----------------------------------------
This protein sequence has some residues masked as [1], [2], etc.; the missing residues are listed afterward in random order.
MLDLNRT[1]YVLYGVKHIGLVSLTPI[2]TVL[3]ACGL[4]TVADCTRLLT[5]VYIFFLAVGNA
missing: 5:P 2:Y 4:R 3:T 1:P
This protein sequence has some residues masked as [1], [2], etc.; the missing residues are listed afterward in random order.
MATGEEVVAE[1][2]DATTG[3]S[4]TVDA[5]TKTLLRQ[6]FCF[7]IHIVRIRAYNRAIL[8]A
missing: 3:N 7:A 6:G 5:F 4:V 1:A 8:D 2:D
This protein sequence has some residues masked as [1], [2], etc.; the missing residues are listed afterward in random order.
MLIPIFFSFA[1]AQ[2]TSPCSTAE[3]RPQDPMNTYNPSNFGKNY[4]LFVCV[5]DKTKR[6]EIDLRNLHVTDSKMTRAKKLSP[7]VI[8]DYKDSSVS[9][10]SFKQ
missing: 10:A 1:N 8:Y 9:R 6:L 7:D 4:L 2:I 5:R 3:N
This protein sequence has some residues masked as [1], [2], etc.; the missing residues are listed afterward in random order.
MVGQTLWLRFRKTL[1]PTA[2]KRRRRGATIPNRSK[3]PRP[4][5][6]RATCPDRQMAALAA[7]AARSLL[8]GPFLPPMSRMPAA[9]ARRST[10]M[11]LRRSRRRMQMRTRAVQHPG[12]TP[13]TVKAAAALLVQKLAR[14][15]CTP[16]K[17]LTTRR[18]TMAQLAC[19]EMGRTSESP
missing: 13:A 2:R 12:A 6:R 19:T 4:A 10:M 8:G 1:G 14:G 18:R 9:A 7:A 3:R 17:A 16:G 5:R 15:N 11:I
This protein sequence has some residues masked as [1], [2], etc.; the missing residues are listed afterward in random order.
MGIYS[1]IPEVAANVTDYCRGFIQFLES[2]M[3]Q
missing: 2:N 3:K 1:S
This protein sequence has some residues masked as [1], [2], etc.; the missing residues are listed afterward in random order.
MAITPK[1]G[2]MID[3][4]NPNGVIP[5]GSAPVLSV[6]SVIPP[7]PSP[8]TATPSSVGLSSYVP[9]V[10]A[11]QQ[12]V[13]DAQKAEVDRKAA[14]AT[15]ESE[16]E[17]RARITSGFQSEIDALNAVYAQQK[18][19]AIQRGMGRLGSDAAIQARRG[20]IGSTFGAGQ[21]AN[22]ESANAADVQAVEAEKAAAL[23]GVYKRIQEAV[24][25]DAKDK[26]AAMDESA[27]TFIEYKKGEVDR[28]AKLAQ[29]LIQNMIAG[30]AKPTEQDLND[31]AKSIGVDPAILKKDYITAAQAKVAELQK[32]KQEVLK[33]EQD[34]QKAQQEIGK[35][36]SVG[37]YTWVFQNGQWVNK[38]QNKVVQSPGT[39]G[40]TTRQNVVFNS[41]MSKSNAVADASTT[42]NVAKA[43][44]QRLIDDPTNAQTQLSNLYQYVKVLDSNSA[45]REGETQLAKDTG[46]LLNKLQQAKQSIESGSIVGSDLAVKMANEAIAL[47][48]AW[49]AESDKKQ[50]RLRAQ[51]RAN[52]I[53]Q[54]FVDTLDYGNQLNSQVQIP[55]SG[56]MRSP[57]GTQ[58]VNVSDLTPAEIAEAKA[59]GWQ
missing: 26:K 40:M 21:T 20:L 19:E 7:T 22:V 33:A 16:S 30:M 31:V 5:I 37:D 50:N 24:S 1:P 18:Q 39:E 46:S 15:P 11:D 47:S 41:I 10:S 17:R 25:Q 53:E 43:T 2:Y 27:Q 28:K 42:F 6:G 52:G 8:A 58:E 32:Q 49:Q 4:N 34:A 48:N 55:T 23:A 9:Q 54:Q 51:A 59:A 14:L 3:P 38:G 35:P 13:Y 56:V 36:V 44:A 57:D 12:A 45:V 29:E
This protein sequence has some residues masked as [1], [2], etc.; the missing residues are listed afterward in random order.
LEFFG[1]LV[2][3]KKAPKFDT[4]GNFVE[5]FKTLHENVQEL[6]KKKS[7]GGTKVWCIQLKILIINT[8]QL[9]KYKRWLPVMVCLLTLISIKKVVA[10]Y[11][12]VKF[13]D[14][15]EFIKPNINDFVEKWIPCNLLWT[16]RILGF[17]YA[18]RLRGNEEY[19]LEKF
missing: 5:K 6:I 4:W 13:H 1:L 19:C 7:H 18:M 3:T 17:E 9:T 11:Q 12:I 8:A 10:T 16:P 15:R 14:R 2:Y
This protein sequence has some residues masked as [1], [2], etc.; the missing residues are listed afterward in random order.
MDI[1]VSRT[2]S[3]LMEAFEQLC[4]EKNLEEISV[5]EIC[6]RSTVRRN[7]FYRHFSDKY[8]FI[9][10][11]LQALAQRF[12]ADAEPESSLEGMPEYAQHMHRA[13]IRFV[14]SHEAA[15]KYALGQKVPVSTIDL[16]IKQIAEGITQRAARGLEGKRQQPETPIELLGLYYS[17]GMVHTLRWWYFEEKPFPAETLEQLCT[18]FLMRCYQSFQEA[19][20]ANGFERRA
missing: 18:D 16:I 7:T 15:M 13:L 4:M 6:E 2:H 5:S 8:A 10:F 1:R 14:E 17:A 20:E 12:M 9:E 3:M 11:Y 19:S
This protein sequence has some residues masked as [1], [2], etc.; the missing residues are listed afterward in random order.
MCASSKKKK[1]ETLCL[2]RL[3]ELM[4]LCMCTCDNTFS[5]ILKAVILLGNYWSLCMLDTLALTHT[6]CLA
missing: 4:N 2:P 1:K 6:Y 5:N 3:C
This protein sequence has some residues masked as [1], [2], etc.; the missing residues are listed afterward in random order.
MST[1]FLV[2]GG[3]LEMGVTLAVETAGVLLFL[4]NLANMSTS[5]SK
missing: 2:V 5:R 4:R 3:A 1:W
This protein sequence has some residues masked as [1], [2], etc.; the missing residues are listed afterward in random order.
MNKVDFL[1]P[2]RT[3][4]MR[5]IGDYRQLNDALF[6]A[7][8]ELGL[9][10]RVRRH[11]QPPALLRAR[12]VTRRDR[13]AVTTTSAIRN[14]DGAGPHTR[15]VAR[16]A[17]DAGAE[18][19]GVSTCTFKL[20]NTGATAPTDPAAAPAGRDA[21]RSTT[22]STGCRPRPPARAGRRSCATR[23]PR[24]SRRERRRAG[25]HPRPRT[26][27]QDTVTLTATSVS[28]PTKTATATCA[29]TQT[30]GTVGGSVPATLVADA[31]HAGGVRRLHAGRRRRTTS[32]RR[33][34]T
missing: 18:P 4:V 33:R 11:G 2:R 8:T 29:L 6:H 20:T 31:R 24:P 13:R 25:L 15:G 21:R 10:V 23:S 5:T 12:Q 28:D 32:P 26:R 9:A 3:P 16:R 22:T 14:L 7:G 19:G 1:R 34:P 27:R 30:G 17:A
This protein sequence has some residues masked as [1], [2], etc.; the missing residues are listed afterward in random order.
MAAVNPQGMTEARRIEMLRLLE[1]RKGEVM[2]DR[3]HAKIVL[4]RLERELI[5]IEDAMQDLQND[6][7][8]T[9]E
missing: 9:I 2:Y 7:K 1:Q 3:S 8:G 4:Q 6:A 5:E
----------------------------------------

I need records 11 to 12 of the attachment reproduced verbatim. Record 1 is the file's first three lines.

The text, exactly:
This protein sequence has some residues masked as [1], [2], etc.; the missing residues are listed afterward in random order.
MNKVDFL[1]P[2]RT[3][4]MR[5]IGDYRQLNDALF[6]A[7][8]ELGL[9][10]RVRRH[11]QPPALLRAR[12]VTRRDR[13]AVTTTSAIRN[14]DGAGPHTR[15]VAR[16]A[17]DAGAE[18][19]GVSTCTFKL[20]NTGATAPTDPAAAPAGRDA[21]RSTT[22]STGCRPRPPARAGRRSCATR[23]PR[24]SRRERRRAG[25]HPRPRT[26][27]QDTVTLTATSVS[28]PTKTATATCA[29]TQT[30]GTVGGSVPATLVADA[31]HAGGVRRLHAGRRRRTTS[32]RR[33][34]T
missing: 18:P 4:V 33:R 11:G 2:R 8:T 29:L 6:H 20:T 31:R 24:P 13:R 25:L 15:G 21:R 10:V 23:S 5:T 12:Q 28:D 32:P 26:R 9:A 3:P 16:R 22:T 14:L 7:G 19:G 1:R 34:P 27:R 30:G 17:A
This protein sequence has some residues masked as [1], [2], etc.; the missing residues are listed afterward in random order.
MAAVNPQGMTEARRIEMLRLLE[1]RKGEVM[2]DR[3]HAKIVL[4]RLERELI[5]IEDAMQDLQND[6][7][8]T[9]E
missing: 9:I 2:Y 7:K 1:Q 3:S 8:G 4:Q 6:A 5:E